For more information regarding related publications, see the Published Research Web page.

Related Data Collections

Sea Ice Products at NSIDC
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Sea Ice Trends and Climatologies from SMMR and SSM/I-SSMIS
This site provides a suite of value-added products to aid in investigations of the variability and trends of sea ice cover. These products provide users with information about sea ice extent, total ice covered area, ice persistence, monthly climatologies of sea ice concentrations, and ocean masks.

Related Web Sites

6. Document Information

Acronyms and Abbreviations

The acronyms used in this document are listed in Table 10.

Table 10. Acronyms and Abbreviations
Acronym Description
AMSR-E Advanced Microwave Scanning Radiometer - Earth Observing System
EASE-Grid Equal-Area Scalable Earth Grid (EASE-Grid)
EOS Earth Observing System
GHCC Global Hydrology and Climate Center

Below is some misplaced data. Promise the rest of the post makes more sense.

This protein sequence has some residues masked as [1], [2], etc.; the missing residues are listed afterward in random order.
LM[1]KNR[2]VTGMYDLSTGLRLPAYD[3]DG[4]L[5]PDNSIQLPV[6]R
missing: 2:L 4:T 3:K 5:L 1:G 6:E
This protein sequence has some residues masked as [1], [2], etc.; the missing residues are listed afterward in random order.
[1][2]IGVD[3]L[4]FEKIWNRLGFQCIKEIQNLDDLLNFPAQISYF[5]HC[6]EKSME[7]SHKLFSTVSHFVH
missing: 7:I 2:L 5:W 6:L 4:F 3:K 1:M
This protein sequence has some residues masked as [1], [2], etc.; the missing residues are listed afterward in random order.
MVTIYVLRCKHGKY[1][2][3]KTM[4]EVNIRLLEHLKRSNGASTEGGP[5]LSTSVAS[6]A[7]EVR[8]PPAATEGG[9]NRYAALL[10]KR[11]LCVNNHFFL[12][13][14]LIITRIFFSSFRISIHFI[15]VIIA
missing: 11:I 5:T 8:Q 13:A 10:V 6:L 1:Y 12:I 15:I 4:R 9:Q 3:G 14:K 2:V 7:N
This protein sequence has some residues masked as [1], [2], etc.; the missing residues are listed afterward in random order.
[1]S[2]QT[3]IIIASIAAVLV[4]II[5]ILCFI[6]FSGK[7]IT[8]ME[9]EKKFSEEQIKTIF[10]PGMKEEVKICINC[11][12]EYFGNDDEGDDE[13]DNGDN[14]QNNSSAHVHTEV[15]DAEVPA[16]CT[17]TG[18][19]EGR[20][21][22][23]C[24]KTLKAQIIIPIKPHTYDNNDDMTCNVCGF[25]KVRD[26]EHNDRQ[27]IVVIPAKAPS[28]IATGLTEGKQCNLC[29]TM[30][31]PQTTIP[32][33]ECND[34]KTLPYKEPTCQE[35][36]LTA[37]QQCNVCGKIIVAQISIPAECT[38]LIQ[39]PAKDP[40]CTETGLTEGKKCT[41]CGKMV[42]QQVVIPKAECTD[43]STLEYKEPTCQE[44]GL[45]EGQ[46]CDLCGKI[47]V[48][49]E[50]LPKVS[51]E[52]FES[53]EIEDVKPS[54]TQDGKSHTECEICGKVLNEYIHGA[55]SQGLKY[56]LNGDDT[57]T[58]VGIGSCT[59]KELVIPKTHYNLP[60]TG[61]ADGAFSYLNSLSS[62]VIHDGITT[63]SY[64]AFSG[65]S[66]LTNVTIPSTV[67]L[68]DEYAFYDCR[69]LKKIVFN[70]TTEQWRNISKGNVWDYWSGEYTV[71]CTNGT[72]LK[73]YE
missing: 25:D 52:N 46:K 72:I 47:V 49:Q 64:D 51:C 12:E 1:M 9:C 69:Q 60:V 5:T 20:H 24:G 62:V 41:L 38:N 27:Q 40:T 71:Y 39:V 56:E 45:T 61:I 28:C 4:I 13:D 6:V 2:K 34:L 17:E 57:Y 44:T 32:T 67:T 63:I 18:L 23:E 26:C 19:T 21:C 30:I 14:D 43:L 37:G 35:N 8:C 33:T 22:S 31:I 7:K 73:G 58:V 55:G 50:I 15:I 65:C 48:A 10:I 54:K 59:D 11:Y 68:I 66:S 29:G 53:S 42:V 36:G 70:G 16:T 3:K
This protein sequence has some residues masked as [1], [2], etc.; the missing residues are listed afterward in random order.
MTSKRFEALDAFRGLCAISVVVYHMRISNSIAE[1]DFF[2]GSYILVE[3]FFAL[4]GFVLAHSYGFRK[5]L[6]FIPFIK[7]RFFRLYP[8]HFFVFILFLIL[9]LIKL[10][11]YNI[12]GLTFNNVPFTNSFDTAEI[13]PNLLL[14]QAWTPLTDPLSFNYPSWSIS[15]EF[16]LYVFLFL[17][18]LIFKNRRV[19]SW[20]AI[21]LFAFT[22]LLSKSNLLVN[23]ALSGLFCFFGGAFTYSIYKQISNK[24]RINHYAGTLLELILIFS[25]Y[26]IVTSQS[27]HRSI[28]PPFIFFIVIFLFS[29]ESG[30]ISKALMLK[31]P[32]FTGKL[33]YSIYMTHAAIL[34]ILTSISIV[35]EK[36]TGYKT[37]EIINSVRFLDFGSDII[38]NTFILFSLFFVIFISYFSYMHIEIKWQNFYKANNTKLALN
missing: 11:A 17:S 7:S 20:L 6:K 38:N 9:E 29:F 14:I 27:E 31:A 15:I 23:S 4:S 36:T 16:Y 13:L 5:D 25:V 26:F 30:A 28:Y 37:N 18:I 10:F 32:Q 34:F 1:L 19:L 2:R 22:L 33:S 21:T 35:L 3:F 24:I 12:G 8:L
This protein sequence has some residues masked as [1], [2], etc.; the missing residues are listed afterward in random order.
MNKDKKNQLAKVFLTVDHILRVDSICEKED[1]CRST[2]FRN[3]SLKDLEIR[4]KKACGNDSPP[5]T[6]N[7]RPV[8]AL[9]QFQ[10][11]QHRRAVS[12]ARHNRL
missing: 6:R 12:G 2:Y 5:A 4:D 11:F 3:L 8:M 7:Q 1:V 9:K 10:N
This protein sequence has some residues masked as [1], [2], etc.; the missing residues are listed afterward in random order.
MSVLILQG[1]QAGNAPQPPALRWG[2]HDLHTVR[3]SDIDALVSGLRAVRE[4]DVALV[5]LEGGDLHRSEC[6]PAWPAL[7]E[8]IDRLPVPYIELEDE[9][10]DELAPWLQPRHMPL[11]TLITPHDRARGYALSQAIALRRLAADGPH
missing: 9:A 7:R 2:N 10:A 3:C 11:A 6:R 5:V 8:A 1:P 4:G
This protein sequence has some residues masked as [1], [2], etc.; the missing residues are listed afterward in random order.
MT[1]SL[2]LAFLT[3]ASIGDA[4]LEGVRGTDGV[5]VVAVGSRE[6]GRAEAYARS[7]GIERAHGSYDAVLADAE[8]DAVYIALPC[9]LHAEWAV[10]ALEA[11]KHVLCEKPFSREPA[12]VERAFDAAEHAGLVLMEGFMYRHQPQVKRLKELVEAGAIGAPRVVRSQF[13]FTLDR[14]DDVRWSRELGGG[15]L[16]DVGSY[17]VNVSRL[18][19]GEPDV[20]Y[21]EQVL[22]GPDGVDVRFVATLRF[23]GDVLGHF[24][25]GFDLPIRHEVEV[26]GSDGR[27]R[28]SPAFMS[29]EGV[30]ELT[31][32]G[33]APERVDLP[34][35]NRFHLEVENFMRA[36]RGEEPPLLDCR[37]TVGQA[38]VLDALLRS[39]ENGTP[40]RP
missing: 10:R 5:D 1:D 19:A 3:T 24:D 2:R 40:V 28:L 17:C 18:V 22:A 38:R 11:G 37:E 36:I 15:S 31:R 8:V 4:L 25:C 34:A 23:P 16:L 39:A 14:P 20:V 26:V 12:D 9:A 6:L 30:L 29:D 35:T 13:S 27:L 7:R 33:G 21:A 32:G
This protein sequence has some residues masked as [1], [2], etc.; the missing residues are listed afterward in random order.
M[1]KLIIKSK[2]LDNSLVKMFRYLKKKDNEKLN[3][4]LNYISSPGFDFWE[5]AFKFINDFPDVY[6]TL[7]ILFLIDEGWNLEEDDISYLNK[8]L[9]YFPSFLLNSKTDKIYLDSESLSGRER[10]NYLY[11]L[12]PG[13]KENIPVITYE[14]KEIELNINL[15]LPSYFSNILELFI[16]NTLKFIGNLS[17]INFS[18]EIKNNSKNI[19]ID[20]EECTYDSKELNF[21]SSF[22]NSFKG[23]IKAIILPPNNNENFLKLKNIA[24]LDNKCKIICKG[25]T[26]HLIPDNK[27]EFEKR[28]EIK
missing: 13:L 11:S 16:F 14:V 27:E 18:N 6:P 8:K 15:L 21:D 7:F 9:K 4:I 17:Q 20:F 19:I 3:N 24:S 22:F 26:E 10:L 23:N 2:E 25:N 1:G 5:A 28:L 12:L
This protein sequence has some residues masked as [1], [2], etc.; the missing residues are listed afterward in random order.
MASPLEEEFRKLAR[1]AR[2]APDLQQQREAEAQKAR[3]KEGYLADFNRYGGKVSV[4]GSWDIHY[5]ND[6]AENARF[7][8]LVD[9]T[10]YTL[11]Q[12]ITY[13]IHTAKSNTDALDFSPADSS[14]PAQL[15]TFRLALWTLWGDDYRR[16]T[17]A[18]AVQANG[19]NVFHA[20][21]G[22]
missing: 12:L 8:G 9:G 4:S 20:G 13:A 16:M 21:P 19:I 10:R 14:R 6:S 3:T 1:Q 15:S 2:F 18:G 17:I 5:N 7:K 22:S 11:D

HDF-EOS Hierarchical Data Format - Earth Observing System
MSFC Marshall Space Flight Center
NASA National Aeronautics and Space Administration
NSIDC National Snow and Ice Data Center
PNG Portable Network Graphics
QA Quality Assessment
RSS Remote Sensing Systems
SCF Science Computing Facility
SIPS Science Investigator-led Processing System
SMMR Scanning Multichannel Microwave Radiometer
SSM/I Special Sensor Microwave/Imager
SMMIS Special Sensor Microwave Imager/Sounder/td>
TLSIPS Team Lead SIPS

Document Creation Date

May 2014

Document Revision Date

.....

Document URL

http://nsidc.org/data/docs/daac/ae_si6_6km_tbs.gd.html